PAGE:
The next line, “xi cheng xi feng liu yue xian,” conveys the scene that during the idle month of June H.H. Dorje Chang Buddha III bathed in the Buddha-state of coolness while under the scorching sun. His Holiness was free of all worldly cares and attachments, and his body merged with the universe. When friends came, His Holiness heard the horns of their cars, but He had already transcended the world, residing in quietude and non-action. H.H. Dorje Chang Buddha III kept no notion of the date, and His Holiness’s mind did not abide in anything whatsoever. The people of the world were ignorantly attached to the changing seasons and came in their cars and horses to inform H.H. Dorje Chang Buddha III that summer had long passed and the winter was about to end. The ancient Buddha acknowledged this and smiled.
One can see from this how the calligraphy of H.H. Dorje Chang Buddha III has completely transcended the mundane. It is the calligraphy of a true Buddha. His Holiness’s calligraphic skills have reached such a pinnacle due to His complete realization in the Five Vidyas.
In recent years, there are works of H.H. Dorje Chang Buddha III that have been written in the cursive mode of calligraphy, showing a flowing and unobstructed style, and expressing even more than before the charm of this writing technique. For example, the work Fei Cui Jade expresses the spirit of an immortal or Buddha, thoroughly transcending the three worlds of reincarnation, standing proudly above the five elements of the universe. It is truly calligraphy beyond the category of calligraphy, expressing a feeling that incorporates the whole universe.
His Holiness’s calligraphy of the Chinese characters lang ga luo bu (Treasure of Heaven) excels the writing of calligraphers throughout history. It transcends all traces of worldliness. It expresses deep strength, like that which can break jade. The style of another calligraphic work called wu wo nai da cheng (No-Self Is Great Accomplishment), conveys the firmness and simplicity of steel and the vigor of a sharp knife. However, these same characters also contain delicate beauty. That calligraphic style truly surpasses styles of the past and present.
Another calligraphic style of H.H. Dorje Chang Buddha III is revealed in the writing of the Chinese characters xiao bu dian (Tiny). Such calligraphy shows the childlike innocence of a very old man, and its arrangement expresses the utmost ease and lack of rigid constraints. It is high-class calligraphy that does not even seem to be calligraphy. It is so elegant and refined that it completely transcends the mundane.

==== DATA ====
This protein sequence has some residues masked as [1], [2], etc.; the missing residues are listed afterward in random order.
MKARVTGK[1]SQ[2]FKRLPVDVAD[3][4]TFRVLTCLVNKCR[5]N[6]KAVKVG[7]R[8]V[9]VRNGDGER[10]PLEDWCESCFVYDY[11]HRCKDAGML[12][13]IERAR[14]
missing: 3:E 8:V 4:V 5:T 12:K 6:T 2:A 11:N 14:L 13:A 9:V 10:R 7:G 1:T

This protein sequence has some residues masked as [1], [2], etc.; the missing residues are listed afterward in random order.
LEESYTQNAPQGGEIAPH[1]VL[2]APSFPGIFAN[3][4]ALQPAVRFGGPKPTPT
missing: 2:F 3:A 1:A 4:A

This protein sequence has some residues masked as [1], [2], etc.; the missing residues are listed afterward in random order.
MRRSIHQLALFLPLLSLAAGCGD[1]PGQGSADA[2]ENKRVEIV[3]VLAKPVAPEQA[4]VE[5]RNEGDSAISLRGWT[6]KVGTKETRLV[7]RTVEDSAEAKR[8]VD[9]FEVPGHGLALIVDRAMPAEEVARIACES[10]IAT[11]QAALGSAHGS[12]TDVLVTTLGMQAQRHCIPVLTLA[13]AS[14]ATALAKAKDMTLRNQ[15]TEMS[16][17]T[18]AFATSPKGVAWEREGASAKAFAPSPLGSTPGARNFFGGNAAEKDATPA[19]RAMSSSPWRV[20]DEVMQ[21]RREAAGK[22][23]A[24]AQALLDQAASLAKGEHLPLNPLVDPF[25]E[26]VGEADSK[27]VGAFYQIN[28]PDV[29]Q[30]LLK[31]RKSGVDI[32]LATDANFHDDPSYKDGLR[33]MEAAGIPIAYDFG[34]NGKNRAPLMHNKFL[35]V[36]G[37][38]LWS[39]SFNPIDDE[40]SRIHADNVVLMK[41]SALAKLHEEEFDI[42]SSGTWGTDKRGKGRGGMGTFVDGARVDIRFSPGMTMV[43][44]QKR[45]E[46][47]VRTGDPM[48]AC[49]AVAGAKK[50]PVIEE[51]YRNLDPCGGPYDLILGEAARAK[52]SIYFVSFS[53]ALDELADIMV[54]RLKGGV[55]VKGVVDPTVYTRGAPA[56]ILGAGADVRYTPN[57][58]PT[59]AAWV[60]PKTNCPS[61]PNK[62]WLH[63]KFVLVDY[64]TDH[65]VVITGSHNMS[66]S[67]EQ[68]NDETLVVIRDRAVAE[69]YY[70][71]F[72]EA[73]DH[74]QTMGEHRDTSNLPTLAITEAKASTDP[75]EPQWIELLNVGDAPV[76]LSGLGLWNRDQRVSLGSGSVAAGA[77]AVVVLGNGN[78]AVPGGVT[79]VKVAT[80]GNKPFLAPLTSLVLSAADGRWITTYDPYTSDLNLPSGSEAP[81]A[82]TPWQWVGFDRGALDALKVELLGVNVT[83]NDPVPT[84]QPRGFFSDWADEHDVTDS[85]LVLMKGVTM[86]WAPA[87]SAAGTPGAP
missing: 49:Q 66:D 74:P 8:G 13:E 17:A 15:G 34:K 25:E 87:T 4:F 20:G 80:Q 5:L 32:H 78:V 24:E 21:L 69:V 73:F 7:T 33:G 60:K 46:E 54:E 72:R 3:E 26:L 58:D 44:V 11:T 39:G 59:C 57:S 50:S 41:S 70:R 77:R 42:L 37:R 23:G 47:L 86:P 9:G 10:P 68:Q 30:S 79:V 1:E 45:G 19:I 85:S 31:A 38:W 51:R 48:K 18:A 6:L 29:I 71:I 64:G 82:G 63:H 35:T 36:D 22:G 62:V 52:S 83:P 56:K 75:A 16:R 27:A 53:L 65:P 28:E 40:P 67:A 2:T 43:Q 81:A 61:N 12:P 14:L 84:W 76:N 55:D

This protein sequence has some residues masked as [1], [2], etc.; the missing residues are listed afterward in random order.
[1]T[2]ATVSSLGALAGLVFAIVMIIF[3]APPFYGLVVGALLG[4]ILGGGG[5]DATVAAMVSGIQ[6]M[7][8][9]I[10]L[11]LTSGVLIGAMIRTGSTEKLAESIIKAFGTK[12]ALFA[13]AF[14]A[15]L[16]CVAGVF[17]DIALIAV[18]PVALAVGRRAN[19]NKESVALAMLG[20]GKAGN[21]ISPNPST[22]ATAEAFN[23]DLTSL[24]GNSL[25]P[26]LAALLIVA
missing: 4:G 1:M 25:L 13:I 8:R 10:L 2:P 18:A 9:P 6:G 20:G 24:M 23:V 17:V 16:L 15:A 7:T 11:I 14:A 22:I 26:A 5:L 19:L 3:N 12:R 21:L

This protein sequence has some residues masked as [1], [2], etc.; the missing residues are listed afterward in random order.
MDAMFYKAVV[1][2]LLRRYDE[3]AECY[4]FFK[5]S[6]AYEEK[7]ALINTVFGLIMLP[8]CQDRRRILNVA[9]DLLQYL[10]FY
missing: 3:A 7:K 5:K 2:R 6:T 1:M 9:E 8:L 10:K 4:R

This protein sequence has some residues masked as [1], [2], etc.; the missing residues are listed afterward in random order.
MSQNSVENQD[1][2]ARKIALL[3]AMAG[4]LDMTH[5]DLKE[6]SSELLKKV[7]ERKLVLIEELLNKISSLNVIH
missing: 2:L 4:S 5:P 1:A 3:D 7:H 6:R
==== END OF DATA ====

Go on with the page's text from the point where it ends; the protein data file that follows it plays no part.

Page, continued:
Beholding the character sheng (holy) written by His Holiness, one can see that it simultaneously embodies both the softness of ribbons and the inner-firmness of steel. Its inner beauty flows to the surface. Another example is the character fo, which means Buddha. The writing of that character demonstrates that His Holiness has truly attained the summit of calligraphic skills that the ancients extolled in the old saying, “the old pine branch cannot be weighed down by heavy snow; the might of a brush will lift a thousand-pound bronze cauldron.”
In fact, the calligraphy of H.H. Dorje Chang Buddha III has a deep foundation and an internal richness. It embodies the manifold sensations that one could possibly experience in one lifetime. The essence of all things in the universe converges at the tip of His Holiness’s brush. With such a transcendent state of realization, the myriad things of the universe are in the palm of this Buddha.
The calligraphy of H.H. Dorje Chang Buddha III is like a treasury. It can be vigorous, smooth, or naturally beautiful. His Holiness incorporates the best techniques of all of the schools of calligraphy. No words can really describe this! If you want to see lively and energetic flourishes of the brush, you can. If you want to see characters with adamantine firmness, you can. If you want to see strength within softness, you can. If you want to see the childlike innocence of a very old man, you can. If you want to see charm, purity, and wonder, you can. In other words, His Holiness’s calligraphic skills have reached the highest degree of proficiency and naturalness that only a Buddha could reach!